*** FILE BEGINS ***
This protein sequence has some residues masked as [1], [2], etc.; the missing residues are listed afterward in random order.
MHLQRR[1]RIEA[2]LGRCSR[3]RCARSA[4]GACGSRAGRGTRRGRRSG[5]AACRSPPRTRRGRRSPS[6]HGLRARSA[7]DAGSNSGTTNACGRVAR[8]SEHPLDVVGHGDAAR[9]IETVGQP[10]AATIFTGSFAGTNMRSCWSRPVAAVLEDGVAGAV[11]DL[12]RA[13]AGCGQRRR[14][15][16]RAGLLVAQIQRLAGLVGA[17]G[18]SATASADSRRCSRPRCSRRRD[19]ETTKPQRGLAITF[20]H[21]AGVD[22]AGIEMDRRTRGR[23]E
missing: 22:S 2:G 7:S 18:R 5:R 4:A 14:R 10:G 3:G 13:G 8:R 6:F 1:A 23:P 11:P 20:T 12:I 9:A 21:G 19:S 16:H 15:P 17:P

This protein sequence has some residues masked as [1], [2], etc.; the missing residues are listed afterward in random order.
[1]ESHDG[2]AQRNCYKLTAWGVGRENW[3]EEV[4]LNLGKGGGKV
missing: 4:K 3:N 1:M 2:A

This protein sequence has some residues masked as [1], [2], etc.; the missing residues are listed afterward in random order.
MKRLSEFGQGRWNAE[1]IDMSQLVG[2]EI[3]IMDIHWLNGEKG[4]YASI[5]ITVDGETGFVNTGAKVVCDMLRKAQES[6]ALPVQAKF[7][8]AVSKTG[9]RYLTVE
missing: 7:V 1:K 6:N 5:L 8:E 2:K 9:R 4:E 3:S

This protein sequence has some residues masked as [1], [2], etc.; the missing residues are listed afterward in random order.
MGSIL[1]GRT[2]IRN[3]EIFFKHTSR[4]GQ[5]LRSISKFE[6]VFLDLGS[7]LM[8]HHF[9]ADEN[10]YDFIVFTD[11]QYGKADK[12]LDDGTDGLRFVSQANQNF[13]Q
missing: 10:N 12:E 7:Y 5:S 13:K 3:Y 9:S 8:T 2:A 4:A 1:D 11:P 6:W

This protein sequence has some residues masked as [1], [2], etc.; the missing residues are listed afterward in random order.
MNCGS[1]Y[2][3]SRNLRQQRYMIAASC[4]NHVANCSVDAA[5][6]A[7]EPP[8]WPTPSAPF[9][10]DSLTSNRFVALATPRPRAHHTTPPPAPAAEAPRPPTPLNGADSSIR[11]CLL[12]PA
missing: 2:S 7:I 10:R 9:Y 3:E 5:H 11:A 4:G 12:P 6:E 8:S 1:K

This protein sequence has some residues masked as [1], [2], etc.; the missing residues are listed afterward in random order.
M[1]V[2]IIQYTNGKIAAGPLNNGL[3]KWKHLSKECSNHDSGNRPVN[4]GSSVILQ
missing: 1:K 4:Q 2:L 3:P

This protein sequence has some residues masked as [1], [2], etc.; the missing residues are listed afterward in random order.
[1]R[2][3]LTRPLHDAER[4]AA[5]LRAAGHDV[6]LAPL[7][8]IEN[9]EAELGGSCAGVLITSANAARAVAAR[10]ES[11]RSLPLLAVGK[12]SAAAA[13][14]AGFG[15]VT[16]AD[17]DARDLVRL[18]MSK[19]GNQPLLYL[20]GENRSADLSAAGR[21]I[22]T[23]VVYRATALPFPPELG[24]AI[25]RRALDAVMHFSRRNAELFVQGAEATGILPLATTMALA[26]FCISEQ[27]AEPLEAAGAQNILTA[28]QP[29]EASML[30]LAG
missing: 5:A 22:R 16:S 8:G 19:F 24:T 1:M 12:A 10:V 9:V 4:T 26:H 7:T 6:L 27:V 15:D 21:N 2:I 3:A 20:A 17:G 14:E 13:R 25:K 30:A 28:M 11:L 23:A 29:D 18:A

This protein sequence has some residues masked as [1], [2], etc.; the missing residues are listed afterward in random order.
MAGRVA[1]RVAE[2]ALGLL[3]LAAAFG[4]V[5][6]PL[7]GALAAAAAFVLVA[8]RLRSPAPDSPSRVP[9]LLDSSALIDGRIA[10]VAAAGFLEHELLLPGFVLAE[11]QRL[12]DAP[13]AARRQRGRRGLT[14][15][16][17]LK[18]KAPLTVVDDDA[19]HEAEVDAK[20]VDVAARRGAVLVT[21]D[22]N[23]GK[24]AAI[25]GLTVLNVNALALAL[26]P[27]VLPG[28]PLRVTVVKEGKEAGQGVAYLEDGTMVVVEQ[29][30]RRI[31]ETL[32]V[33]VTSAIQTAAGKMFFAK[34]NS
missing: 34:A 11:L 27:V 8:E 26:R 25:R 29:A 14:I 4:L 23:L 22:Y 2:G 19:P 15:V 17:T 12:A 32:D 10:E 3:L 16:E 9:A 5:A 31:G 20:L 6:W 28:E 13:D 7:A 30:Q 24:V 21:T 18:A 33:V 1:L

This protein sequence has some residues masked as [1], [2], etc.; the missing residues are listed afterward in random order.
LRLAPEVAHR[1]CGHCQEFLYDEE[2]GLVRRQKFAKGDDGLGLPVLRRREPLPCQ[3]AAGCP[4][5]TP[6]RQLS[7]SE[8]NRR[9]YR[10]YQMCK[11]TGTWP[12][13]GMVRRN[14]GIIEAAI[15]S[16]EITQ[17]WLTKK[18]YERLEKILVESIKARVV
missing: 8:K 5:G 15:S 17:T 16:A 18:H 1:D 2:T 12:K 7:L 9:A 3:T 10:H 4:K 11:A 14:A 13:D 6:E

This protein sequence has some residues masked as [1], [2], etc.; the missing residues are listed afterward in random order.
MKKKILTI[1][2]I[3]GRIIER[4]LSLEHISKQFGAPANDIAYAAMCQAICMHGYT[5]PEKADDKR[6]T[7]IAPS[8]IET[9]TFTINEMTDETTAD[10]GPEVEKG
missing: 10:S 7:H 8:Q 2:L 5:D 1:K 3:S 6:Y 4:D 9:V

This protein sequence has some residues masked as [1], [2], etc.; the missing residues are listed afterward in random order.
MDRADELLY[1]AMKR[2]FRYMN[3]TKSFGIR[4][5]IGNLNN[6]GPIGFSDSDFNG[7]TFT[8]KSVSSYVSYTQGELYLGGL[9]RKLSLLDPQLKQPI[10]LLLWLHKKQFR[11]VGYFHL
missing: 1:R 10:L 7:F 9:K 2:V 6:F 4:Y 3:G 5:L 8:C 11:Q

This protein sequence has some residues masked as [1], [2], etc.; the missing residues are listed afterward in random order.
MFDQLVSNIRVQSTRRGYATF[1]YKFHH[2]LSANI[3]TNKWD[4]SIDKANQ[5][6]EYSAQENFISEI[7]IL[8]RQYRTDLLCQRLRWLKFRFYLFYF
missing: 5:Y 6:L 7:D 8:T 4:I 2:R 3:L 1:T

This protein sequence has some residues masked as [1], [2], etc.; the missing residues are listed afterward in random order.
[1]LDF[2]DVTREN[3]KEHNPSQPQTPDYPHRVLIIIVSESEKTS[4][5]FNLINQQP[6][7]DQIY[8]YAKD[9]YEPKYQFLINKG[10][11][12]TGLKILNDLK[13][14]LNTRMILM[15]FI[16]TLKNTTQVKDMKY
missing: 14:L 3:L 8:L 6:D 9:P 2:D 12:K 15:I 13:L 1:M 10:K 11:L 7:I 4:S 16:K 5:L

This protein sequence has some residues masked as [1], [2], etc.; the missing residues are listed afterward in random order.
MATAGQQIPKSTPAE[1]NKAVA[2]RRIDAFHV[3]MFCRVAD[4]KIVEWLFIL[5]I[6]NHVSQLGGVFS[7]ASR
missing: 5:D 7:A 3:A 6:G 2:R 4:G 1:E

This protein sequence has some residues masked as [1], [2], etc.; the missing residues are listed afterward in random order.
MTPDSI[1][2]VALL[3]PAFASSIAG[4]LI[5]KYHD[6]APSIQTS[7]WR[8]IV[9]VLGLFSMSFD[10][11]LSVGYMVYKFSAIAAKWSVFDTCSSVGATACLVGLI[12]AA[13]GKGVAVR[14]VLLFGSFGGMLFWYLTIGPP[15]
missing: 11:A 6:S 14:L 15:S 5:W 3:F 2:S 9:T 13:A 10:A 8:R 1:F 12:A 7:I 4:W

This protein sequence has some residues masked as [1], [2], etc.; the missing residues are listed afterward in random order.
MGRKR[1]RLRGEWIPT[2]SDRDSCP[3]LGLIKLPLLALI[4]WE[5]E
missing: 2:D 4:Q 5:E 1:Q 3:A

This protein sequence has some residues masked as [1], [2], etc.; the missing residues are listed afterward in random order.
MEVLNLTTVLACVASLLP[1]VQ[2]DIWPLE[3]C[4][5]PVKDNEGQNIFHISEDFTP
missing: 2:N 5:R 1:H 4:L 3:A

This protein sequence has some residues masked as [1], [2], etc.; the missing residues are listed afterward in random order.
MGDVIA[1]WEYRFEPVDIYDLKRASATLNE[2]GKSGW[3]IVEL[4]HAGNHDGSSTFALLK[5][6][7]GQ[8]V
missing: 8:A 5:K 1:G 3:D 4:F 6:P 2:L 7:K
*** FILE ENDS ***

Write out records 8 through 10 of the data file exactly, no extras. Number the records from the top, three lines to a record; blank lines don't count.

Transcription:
This protein sequence has some residues masked as [1], [2], etc.; the missing residues are listed afterward in random order.
MAGRVA[1]RVAE[2]ALGLL[3]LAAAFG[4]V[5][6]PL[7]GALAAAAAFVLVA[8]RLRSPAPDSPSRVP[9]LLDSSALIDGRIA[10]VAAAGFLEHELLLPGFVLAE[11]QRL[12]DAP[13]AARRQRGRRGLT[14][15][16][17]LK[18]KAPLTVVDDDA[19]HEAEVDAK[20]VDVAARRGAVLVT[21]D[22]N[23]GK[24]AAI[25]GLTVLNVNALALAL[26]P[27]VLPG[28]PLRVTVVKEGKEAGQGVAYLEDGTMVVVEQ[29][30]RRI[31]ETL[32]V[33]VTSAIQTAAGKMFFAK[34]NS
missing: 34:A 11:L 27:V 8:E 26:R 25:R 29:A 14:I 4:L 23:L 22:Y 2:G 19:P 15:V 17:T 12:A 32:D 10:E 3:L 16:E 9:A 5:A 31:G 20:L 6:W 28:E 13:D 7:A 30:Q 24:V 21:T 18:A 33:V 1:L

This protein sequence has some residues masked as [1], [2], etc.; the missing residues are listed afterward in random order.
LRLAPEVAHR[1]CGHCQEFLYDEE[2]GLVRRQKFAKGDDGLGLPVLRRREPLPCQ[3]AAGCP[4][5]TP[6]RQLS[7]SE[8]NRR[9]YR[10]YQMCK[11]TGTWP[12][13]GMVRRN[14]GIIEAAI[15]S[16]EITQ[17]WLTKK[18]YERLEKILVESIKARVV
missing: 8:K 5:G 15:S 17:T 16:A 18:H 1:D 2:T 12:K 7:L 9:A 3:T 10:H 4:K 11:A 14:A 13:D 6:E

This protein sequence has some residues masked as [1], [2], etc.; the missing residues are listed afterward in random order.
MKKKILTI[1][2]I[3]GRIIER[4]LSLEHISKQFGAPANDIAYAAMCQAICMHGYT[5]PEKADDKR[6]T[7]IAPS[8]IET[9]TFTINEMTDETTAD[10]GPEVEKG
missing: 10:S 7:H 8:Q 2:L 5:D 1:K 3:S 6:Y 4:D 9:V